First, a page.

Ferguson, Mo.: A witness to the face-off in the darkness

Demonstrators in Ferguson, Mo., scatter Monday night after police fired tear gas.
(Matt Pearce / Los Angeles Times)

On a small hill overlooking an area of Ferguson where rioters ravaged stores Sunday night, a crowd of youths stared down police and reveled in the confrontation late Monday.

Little could be seen of what lay at the bottom of the hill, where bright police lights blinded out the source of the tear gas that riot officers were tossing at the young men and women.

“Hands up, don’t shoot,” the protesters chanted, inching closer to the barely visible police line. One man drifted several dozen feet closer with his arms up, lifting his shirt and spinning around as if to say: Look, no gun. Then an older woman in a dust mask spotted him and shouted, “Get your ass back here!”


When a Los Angeles Times reporter would interview one of the young demonstrators, the message was often the same, give or take a profanity: They wanted respect from the police. And they didn’t want to become another Michael Brown, the 18-year-old unarmed man shot to death by police on Saturday.

Then they would go back to shouting at the police.

“These are the next kids to get shot, right here,” said Troy Woods, 48, of St. Louis, gesturing at the demonstrators -- “16, 17, 18 years old. ... They treat us like second class all the way down the line.”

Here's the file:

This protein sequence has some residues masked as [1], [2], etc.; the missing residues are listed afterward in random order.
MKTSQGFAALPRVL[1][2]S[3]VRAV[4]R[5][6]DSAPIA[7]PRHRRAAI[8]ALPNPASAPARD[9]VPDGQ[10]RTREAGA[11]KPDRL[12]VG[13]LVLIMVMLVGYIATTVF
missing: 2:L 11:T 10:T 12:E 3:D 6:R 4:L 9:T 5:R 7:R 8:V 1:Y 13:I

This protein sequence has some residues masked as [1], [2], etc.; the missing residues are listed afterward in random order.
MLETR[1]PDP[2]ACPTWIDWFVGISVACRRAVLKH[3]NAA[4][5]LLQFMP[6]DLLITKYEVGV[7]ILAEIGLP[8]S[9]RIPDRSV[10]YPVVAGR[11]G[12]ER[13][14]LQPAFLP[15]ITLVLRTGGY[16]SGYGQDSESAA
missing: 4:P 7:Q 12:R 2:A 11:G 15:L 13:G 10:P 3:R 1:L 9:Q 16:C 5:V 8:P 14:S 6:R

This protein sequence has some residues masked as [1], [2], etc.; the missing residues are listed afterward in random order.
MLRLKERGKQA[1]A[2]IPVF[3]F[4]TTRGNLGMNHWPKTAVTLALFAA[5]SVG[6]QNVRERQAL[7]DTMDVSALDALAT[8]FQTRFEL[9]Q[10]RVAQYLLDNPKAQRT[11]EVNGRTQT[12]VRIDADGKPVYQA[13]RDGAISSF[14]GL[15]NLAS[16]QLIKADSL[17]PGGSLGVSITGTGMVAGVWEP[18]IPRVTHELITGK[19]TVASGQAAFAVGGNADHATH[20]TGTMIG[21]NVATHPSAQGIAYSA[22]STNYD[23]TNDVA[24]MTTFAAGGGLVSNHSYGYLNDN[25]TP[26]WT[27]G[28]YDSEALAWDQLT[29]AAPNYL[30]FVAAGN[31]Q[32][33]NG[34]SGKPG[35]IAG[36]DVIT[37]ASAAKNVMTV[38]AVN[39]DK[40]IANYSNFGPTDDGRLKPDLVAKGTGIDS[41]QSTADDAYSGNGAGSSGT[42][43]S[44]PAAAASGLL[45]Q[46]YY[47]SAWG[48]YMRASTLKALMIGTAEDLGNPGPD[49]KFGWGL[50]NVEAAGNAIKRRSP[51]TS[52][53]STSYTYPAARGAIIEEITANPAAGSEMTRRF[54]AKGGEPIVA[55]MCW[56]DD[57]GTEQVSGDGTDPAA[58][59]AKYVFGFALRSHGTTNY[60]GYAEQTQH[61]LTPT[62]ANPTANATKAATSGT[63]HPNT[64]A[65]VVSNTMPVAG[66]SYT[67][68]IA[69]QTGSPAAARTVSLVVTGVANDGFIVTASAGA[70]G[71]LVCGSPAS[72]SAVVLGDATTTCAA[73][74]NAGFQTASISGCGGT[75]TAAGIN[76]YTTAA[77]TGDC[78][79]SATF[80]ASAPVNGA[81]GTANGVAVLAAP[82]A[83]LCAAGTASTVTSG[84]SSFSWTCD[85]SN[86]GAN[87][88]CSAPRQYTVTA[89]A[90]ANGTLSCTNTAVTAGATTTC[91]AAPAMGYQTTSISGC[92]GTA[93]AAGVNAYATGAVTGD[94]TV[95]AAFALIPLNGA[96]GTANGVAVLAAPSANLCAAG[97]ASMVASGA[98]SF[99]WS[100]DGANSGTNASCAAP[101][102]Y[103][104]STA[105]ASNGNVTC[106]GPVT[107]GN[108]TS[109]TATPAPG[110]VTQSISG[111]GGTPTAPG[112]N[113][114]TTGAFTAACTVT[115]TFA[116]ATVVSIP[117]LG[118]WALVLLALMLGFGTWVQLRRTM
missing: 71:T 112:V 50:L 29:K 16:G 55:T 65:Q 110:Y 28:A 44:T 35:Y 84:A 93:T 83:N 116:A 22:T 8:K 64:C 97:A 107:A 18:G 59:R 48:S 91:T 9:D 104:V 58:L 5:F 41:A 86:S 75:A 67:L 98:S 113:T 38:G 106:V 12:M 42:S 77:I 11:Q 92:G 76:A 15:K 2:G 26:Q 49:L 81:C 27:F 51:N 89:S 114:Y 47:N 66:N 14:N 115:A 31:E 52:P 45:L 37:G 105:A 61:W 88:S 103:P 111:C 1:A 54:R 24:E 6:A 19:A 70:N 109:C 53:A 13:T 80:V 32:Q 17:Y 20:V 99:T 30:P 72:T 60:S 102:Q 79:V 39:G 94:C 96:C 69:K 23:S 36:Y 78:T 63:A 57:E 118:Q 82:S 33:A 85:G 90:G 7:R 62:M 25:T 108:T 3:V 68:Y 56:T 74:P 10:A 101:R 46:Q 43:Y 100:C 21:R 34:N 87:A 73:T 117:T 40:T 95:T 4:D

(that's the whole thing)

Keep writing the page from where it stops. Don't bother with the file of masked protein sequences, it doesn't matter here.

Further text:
Ricky Jones, 34, shouted his grievances. “Insurance is high, gas is high, but that’s not why I get mad,” he said. “At the end of the day, when I’m driving home, they ask me to pull over and get out of the car. No ‘license and registration, please.’ Get out of the car. Lay on the ground. Put your hands on your head.”

And whenever the next young black man gets killed by police, like Brown, he says, “it doesn’t even matter what the story is.” The outcome, he says, is basically the same.

Regina Woods, 43, watched the action from inside her car as police pushed the demonstrators farther and farther up the hill with tear gas and noisemakers.

“I came out to monitor our youth in their peaceful demonstration,” she said, nodding to a group of shouting protesters. A few minutes earlier, some of them had started throwing stones at police.


Just then, another tear gas canister landed on top of the hill. She fled, along with many of the other onlookers.

A young woman warned a Times reporter to go, saying other protesters were thinking about bringing out guns.

It was 9:30 p.m.

Moments later, police took the hill. No gunfire had been heard.